So here’s an idea – what if a new student to Houdini approached the process like learning a language? There are 2 ideas that I think new users to Houdini could benefit from. The first is learning the 20 most common nodes in the SOP context first. This is similar to language learners starting with a frequency list of the 2000 most common words in a chosen language. A learner can achieve 85% proficiency in a language with those words and 75% with as little as 1350 (out of almost 1 million in the English language). I think the same principle could apply to learning Houdini. If the student is comfortable with certain nodes first they would be more comfortable building basic networks quicker.

The second language learning idea is to learn common sentences or phrases to understand the structure of the language and learn basic combinations. So start with simple phrases (node trees) and progress to more complicated examples later on.

I reached out to Sidefx and they were kind enough to provide me with a list of the 50 most common nodes in SOP’s not including HDA’s. The top 20 were:

1-5 6-10 11-15 16-20
1. xform 6. group 11. box 16. grid
2. delete 7. color 12. objectmerge 17. blast
3. null 8. attribwrangle 13. file 18. mountain
4. geo 9. sphere 14. copy 19. attribvop
5. merge 10. polyextrude 15. scatter 20. pointwrangle

This was a good start but I wanted a little more data about the frequency of the node usage so I wrote a script that traversed a directory structure, counted up all the SOP nodes and generated a csv. If you’re interested you can find a link to the script at the end of this post. The csv is ordered by frequency and includes the percentage each node is used and accumulative percentage. This gave me a way of figuring out where the diminishing returns were. And it turns out that roughly 23 nodes are used 80% of the time. It took another 20 nodes or so to reach the 90% mark. Here’s a list based on the hip files on my personal computer.

NodeType Count Percentage Total Percentage
1. Switch 14893 12.333% 12.333%
2. Transform 11026 9.130% 21.463%
3. Attribute VOP 9371 7.760% 29.223%
4. Null 9366 7.756% 36.979%
5. Attribute Wrangle 7954 6.587% 43.565%
6. Attribute Create 5460 4.521% 48.086%
7. Object Merge 5327 4.411% 52.497%
8. Merge 4709 3.899% 56.397%
9. Add 3261 2.700% 59.097%
10. File 2992 2.478% 61.575%
11. Group 2846 2.357% 63.932%
12. Alembic 2572 2.130% 66.061%
13. Blast 1996 1.653% 67.714%
14. Grid 1927 1.596% 69.310%
15. Sphere 1792 1.484% 70.794%
16. Line 1668 1.381% 72.175%
17. Copy 1650 1.366% 73.541%
18. VOP SOP 1465 1.213% 74.754%
19. Attribute Rename 1450 1.201% 75.955%
20. Facet 1406 1.164% 77.119%
21. Delete 1400 1.159% 78.279%
22. Tube 1226 1.015% 79.294%
23. Circle 1143 0.946% 80.240%

If you look at the 2 lists you’ll notice some differences. Sidefx has a much larger sample size and I have some personal preferences when choosing which node to use. My list also includes HDA’s which is probably why the switch node is right at the top. It also occurred to me that users and studios might have a different top 20 based on the work they do and their specialities. For instance I’d be interested to see the difference between a game studio and a film studio.

So what can we learn from these lists? If you’re new to Houdini I think focusing on examples that include these nodes will give you a good grasp of the basic building blocks. How many people feel completely overwhelmed when they are first introduced to Houdini? Even as someone who had been using the software for 3-4 months I had days when I thought I would never be able to remember or learn all the nodes that were available. This way a learner can focus on a small list knowing that it will cover most of their needs early on.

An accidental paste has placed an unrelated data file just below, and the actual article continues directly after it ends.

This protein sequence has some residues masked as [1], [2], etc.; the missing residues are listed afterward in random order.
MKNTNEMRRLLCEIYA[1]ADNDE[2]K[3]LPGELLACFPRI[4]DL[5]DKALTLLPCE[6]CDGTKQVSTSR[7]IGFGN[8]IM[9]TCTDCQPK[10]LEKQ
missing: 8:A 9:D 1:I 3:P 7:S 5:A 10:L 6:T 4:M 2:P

But just like a language, learning individual words doesn’t help you effectively communicate until you start stringing them together. Which leads me to my second point. Learning basic phrases can teach the principles of the language and the context of the word. How does this translate into Houdini? Take the trusty copy SOP. On it’s own it has no meaning, but combine it with a couple of the other common nodes and you can show the strength of proceduralism and how Houdini differs from other packages.

Copy Example

Staying with this idea of learning simple combinations let’s look at the group node. By providing the user with a simple example of grouping components procedurally you create a fundamental building block and highlight the procedural nature of the package.

Procedural Grouping

I know that a lot of tutorials and classes already cover these fundamentals. What I’m attempting to do is provide an alternative mindset to the learning process and a framework within which to focus the learning process.

I started with SOP’s because I’m of the opinion that anyone starting out in Houdini should get comfortable with procedural modelling first. It gives the user an opportunity to get comfortable with the package in a familiar context and understand some of the different approaches to creating a model. I think this idea of knowing the most common nodes could apply to other contexts as well. I think VOP’s would be the next logical step.

On that note I think the one caveat to this approach for a beginner are VOP’s and the wrangle nodes. Both are a rabbit hole all on their own. Thankfully there’s generally a node that can cover most use cases for a beginner and avoid using something vex related.

I would like to continue my little investigation and produce a frequency list for nodes used in VOP’s and functions used in wrangles. Just from anecdotal evidence I’m pretty sure there’s a similar list of 20 or so nodes/functions that are used 80% of the time.

If you’d like to generate a frequency list based on your own hip files you can find my script with instructions here.